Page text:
However, this doesn’t mean that propane would be cheaper than natural gas. We’ll cover that later.
Instead of focusing on the cost of propane and natural gas, I’ll talk about the cost-effectiveness of each.
As we know already, propane generators are powered by a propane tank that needs to be refilled from time to time.
If you have a larger tank, you’ll have to pay up a larger amount every time you top it up. Even then, propane generators are much cheaper than gas generators.
Last but not least, the purpose and location where you’re using the generator also come into play when comparing natural gas vs propane generators.
Normally, most households use natural gas generators because of the readily available natural gas supply.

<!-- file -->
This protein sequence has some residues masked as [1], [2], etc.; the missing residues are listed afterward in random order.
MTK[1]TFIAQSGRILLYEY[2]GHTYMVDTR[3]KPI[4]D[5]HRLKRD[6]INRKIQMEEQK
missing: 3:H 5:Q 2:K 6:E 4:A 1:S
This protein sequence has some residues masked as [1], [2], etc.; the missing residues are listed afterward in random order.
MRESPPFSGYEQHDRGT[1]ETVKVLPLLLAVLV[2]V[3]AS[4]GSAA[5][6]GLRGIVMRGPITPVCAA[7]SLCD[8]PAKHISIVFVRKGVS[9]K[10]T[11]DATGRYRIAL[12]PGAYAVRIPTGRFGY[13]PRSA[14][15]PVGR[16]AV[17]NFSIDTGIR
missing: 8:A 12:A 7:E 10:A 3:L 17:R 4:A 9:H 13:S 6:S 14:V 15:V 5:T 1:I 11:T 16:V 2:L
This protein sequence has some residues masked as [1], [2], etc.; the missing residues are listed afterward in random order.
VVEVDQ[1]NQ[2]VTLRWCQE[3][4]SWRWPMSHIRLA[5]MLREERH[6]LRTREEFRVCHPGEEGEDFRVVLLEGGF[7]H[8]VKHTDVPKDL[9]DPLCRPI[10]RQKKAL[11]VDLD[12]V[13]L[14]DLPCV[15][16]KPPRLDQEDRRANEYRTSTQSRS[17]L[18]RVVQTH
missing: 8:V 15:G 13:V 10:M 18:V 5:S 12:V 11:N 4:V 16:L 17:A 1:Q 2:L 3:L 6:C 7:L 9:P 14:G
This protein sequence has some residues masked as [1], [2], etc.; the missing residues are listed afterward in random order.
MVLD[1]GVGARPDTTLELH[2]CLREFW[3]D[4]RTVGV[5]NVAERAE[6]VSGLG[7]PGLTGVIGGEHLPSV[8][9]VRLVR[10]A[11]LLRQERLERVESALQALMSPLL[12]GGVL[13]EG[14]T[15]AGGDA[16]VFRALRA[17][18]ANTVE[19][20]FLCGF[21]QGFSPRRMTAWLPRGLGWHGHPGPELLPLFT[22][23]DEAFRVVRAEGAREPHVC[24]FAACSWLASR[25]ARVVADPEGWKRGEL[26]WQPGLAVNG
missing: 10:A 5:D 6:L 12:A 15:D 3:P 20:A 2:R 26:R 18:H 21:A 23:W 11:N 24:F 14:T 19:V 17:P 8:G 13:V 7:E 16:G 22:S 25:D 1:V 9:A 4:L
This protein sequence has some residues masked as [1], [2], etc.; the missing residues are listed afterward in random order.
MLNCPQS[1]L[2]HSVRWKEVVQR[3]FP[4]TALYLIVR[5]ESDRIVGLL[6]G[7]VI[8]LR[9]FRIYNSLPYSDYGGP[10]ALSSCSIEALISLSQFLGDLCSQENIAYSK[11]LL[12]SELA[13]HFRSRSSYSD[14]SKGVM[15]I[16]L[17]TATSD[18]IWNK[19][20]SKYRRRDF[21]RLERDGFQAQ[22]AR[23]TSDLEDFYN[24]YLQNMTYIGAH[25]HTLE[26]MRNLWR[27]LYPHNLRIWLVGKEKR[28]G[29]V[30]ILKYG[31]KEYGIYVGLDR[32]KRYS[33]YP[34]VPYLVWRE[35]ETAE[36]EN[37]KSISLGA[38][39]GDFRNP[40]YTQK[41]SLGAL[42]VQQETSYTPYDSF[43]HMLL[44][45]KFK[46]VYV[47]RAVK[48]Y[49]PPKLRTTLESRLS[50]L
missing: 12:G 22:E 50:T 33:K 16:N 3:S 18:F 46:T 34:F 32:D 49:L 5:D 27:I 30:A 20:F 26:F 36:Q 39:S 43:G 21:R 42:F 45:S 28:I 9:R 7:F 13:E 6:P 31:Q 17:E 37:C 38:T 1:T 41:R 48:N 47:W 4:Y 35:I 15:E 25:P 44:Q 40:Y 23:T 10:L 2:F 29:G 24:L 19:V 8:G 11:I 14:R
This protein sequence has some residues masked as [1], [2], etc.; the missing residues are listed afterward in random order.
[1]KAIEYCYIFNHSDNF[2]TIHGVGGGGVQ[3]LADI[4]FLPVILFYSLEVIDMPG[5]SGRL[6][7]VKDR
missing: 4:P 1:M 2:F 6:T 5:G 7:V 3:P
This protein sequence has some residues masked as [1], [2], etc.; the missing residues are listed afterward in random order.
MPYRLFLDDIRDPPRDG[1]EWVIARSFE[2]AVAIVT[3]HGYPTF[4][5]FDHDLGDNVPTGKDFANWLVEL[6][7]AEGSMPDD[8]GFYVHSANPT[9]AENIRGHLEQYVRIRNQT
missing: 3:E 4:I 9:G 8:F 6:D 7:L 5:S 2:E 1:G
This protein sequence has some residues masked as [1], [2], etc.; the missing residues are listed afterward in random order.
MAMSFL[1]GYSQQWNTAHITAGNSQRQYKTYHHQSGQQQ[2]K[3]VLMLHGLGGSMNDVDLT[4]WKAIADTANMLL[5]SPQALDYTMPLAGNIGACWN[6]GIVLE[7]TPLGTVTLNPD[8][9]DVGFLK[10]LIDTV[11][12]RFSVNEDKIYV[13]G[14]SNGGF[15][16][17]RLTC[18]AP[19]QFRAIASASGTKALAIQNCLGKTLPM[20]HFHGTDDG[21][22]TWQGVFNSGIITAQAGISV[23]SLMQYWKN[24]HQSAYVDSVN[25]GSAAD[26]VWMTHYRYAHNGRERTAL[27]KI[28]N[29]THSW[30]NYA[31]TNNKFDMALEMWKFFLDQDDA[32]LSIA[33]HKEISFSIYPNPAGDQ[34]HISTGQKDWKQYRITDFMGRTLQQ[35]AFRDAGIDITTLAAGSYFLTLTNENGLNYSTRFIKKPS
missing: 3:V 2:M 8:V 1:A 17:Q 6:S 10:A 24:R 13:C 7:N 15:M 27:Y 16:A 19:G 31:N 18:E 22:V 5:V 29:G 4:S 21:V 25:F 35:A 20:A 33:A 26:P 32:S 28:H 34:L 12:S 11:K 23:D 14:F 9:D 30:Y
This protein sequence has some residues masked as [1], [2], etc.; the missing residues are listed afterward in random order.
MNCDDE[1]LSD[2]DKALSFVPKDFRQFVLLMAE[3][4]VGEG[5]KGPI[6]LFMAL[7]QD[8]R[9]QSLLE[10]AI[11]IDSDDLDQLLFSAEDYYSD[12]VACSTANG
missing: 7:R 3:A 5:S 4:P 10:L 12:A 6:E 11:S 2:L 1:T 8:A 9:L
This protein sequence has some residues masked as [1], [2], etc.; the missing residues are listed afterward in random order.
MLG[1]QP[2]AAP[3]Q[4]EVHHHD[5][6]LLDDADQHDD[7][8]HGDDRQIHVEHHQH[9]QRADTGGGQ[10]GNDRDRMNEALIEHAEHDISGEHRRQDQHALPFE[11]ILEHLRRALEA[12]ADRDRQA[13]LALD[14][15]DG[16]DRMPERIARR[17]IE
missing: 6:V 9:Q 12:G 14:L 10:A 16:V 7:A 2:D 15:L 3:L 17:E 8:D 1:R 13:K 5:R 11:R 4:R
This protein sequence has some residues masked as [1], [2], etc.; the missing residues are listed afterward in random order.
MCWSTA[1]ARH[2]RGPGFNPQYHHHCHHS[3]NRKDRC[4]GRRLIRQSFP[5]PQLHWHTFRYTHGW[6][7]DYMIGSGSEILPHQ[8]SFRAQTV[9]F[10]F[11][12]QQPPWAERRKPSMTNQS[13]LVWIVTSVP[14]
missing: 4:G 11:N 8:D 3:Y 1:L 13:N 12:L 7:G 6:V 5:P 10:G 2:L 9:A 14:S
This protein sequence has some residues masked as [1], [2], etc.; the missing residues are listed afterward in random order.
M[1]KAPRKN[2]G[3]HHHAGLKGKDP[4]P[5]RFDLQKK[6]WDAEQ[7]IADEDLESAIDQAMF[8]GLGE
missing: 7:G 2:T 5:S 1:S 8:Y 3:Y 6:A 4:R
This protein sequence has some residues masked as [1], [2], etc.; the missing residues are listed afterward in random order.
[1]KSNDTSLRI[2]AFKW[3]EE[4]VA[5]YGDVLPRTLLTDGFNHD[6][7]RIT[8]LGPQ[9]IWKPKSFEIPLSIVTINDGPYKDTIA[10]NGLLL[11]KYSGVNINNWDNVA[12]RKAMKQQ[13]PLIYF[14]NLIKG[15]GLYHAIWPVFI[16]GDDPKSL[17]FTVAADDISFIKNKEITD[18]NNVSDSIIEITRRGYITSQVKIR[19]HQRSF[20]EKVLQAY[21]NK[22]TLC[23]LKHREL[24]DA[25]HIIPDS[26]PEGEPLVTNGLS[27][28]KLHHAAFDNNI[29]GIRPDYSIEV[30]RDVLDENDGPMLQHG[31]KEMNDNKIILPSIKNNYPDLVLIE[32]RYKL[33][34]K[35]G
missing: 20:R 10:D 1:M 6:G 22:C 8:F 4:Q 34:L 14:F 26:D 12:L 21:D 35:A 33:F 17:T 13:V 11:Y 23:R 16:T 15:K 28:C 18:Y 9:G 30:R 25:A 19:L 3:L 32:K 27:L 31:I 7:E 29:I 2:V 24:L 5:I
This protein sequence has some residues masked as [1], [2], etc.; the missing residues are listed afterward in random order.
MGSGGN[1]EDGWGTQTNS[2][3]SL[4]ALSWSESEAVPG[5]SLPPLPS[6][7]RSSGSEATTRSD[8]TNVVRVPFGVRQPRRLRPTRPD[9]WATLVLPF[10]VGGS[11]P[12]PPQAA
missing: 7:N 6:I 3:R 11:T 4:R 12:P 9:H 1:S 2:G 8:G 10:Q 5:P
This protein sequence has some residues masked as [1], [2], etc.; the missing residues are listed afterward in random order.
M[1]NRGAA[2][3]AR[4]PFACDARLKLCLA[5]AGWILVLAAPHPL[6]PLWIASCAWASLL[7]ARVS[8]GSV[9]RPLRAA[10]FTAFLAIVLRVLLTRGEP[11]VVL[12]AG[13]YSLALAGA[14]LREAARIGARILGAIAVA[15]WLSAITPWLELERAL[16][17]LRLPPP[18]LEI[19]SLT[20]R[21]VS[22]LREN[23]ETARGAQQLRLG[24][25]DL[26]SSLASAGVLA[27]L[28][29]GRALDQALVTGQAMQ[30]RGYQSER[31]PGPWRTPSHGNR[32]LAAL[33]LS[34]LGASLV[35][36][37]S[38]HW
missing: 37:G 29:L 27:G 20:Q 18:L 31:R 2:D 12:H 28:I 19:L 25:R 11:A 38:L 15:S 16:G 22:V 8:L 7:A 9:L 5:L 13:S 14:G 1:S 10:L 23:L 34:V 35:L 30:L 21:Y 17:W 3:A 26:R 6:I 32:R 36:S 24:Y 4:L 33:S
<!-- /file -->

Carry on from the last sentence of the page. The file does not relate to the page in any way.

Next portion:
This reason also makes natural gas generators suitable for hospitals, offices, schools, and many other public places and important institutions that can’t afford to have a power outage.
On the other hand, propane generators are more used for camping trips, picnics, and hunting trips. Basically, any event that has to do with the outdoors.
You can easily carry a small propane generator with its tank inside your RV or caravan, and you can power it up whenever you need to.
Can You Use Natural Gas in a Propane Generator?
Simply put, a generator that’s built to run on propane gas won’t be suitable for use with natural gas. You may have seen many videos and articles that show you how to do it.
Let me warn you that it can be extremely dangerous if you try something like this without consulting your technician first!
It can happen. There’s a sudden power outage, and you don’t have any propane left in your tank, and you can’t go out to get it refilled. You’re tempted to look for a workaround that allows you to convert your propane generator to run on natural gas.